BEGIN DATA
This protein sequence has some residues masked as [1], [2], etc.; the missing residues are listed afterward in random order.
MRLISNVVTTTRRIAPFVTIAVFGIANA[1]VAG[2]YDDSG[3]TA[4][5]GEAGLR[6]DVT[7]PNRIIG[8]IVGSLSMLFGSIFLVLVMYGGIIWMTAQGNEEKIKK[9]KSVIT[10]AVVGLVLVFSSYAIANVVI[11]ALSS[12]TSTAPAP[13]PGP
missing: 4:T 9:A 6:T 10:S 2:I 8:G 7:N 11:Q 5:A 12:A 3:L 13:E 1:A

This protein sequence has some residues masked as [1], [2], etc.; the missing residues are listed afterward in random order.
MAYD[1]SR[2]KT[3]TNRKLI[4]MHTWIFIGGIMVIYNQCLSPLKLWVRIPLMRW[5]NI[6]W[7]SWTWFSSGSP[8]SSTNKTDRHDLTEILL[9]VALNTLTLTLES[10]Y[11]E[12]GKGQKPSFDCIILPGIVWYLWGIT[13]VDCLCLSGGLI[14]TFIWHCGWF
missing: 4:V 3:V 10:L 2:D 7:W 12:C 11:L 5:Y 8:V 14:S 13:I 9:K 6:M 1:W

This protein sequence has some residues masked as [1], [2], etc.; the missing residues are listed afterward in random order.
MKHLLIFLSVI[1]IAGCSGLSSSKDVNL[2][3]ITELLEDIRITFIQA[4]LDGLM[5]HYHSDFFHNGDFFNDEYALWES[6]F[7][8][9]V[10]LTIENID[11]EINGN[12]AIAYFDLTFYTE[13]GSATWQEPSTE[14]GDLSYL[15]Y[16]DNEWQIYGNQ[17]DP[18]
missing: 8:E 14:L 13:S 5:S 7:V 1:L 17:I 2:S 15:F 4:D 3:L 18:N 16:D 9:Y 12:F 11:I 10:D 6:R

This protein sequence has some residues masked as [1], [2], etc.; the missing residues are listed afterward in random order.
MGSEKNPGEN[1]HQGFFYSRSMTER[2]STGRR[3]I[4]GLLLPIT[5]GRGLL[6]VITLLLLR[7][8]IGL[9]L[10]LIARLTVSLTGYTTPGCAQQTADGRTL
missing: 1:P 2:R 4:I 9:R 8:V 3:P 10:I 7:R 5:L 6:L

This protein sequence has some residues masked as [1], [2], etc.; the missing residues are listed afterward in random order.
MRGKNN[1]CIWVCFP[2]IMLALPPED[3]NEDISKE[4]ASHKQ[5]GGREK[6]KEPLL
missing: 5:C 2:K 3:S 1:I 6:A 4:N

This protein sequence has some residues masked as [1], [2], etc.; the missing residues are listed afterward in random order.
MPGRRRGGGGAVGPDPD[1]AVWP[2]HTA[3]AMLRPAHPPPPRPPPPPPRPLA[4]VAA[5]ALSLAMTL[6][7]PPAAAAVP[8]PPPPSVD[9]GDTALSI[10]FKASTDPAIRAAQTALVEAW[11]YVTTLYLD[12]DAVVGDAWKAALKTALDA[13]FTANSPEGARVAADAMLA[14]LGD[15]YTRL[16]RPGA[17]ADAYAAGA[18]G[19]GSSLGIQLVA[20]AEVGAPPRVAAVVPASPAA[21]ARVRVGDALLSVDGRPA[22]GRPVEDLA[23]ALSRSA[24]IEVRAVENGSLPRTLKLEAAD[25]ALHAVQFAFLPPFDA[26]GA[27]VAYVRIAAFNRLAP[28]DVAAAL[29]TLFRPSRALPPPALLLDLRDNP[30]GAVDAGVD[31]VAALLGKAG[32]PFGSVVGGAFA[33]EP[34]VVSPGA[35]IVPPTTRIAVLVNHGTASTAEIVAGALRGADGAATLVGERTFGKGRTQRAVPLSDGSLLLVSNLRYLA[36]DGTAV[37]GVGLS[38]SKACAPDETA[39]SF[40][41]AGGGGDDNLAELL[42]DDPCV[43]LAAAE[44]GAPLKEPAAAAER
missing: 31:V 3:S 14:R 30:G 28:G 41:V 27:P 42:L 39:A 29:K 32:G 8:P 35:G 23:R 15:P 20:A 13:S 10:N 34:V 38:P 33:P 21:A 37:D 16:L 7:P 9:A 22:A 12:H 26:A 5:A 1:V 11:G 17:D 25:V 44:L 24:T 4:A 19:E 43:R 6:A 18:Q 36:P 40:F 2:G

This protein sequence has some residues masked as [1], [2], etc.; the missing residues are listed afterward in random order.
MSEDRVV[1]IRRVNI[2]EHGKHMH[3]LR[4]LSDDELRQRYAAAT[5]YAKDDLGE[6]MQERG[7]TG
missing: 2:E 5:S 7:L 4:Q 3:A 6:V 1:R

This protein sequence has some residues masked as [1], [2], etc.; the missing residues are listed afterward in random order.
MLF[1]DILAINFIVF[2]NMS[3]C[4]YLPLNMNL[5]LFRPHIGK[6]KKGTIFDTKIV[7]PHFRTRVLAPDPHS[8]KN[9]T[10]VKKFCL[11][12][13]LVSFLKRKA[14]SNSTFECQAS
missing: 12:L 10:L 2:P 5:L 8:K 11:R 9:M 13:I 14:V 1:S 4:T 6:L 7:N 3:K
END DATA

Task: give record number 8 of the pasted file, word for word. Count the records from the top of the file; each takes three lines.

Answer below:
This protein sequence has some residues masked as [1], [2], etc.; the missing residues are listed afterward in random order.
MLF[1]DILAINFIVF[2]NMS[3]C[4]YLPLNMNL[5]LFRPHIGK[6]KKGTIFDTKIV[7]PHFRTRVLAPDPHS[8]KN[9]T[10]VKKFCL[11][12][13]LVSFLKRKA[14]SNSTFECQAS
missing: 12:L 10:L 2:P 5:L 8:K 11:R 9:M 13:I 14:V 1:S 4:T 6:L 7:N 3:K